In April 2012, Park University’s Center for Global Peace Journalism published Volume 1, No. 1 of its new journal, The Peace Journalist. Dedicated to “disseminating news and information for and about teachers, students, and practitioners of peace and conflict sensitive journalism”. Wow. I opened the pages of the new journal and was immediately fascinated.
Page 3 quotes Mahatma Gandhi, the famous Indian humanitarian who used non-violent protest to oppose British colonial rule before and during World War II and who worked for harmony between India’s Muslim and Hindu populations. His perspective on journalists is that: The true function of journalism is to educate the public mind, not to stock the public mind with wanted and unwanted impressions. A journalist has therefore to use his discretion as to what to report and when. As it is, journalists are not content to stick to facts alone. Journalism has become the art of intelligent anticipation of events.
As I reflected on Gandhi’s sentiments and wandered through the pages of this journal, I became aware that my view of journalism seems pretty simplistic. I have asked only that journalists state the facts and let me decide how to feel about the facts presented to me. I still believe that. But the focus of the articles in this first volume is far more sophisticated in analyzing the role of what are described as “peace journalists”.
For instance, an article by Dr. Ghassan Rubeiz, an Arab American commentator, focuses on ways in which the media can promote religious tolerance. She encourage the publication of what she calls “good news” stories, stories about how a Jewish boy saves an elderly Muslim woman or how a Muslim saves the life of a Jew. She further advocates for free and honest media that discredits what she refers to as “fear-mongering pundits”.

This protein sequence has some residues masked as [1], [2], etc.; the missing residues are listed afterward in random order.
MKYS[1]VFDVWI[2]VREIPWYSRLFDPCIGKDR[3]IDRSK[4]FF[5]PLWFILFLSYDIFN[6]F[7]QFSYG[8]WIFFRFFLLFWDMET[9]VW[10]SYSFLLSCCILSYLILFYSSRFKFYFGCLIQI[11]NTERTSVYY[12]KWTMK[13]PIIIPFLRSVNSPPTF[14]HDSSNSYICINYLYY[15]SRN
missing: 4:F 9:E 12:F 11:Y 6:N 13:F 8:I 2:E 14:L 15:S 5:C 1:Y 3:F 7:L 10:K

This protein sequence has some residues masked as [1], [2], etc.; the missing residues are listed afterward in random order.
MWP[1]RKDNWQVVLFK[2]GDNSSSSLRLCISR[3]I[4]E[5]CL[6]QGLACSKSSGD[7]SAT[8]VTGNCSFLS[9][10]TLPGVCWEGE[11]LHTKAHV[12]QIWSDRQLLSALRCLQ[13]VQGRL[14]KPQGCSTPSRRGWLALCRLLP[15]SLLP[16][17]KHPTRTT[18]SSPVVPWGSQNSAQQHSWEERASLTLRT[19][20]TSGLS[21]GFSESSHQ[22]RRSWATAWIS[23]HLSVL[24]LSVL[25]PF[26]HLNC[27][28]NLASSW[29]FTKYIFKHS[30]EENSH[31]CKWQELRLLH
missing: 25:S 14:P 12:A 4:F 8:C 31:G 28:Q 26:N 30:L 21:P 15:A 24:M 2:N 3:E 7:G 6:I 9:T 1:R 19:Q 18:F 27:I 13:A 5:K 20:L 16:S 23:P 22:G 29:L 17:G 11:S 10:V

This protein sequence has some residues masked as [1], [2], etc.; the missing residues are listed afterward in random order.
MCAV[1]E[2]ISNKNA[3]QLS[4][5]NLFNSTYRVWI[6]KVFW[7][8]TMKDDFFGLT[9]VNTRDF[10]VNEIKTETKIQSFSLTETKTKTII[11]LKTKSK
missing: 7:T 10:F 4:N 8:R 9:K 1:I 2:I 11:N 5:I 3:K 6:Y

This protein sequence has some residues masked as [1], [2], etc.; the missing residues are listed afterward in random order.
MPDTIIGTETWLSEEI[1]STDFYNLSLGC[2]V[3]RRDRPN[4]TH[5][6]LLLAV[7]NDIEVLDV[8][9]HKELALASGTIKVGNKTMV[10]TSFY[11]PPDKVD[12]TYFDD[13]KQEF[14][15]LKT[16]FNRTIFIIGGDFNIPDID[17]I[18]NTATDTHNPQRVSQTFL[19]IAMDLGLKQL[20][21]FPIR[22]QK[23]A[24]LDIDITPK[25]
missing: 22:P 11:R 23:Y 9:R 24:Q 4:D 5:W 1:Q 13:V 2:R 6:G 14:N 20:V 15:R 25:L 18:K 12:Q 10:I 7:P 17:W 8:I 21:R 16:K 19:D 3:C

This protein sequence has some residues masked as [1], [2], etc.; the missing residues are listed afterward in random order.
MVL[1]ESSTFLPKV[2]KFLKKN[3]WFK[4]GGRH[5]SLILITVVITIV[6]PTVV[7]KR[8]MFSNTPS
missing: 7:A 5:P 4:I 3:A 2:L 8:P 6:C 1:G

Another article focuses on training peace journalists in Uganda, particularly to support violence free elections. In an article analyzing the ethics of peace journalism Julie Dolezilek describes the ethics of peace journalists: 1) their first obligation is to the public; 2) they must report the truth; 3) they should avoiding reporting news that is really just propaganda; 4) they should avoid writing articles that will incite violence of further worsen conflict. She also comments on the obligation of journalists to anticipate the consequences of their articles before they are written.
I have not yet fully absorbed the material in this new publication. I don’t even know whether I agree with all of it. Even as I read the discussion of ethics I respected the conflicting ethical challenges touched on by the author, herself a student at Park. But in this era when we complain constantly about the state of civility in the national and international dialogue and complain about media bias to the left and to the right, isn’t it refreshing to have a new journal focused on these important issues.
Park University has long had a focus on international students and global studies. Park’s focus on preparing its students to be prepared to participate in the global community positions it as a natural center for such a journal. I applaud Park and Steven Youngblood, Director of the Center for Global Peach Journalism for this fascinating new journal.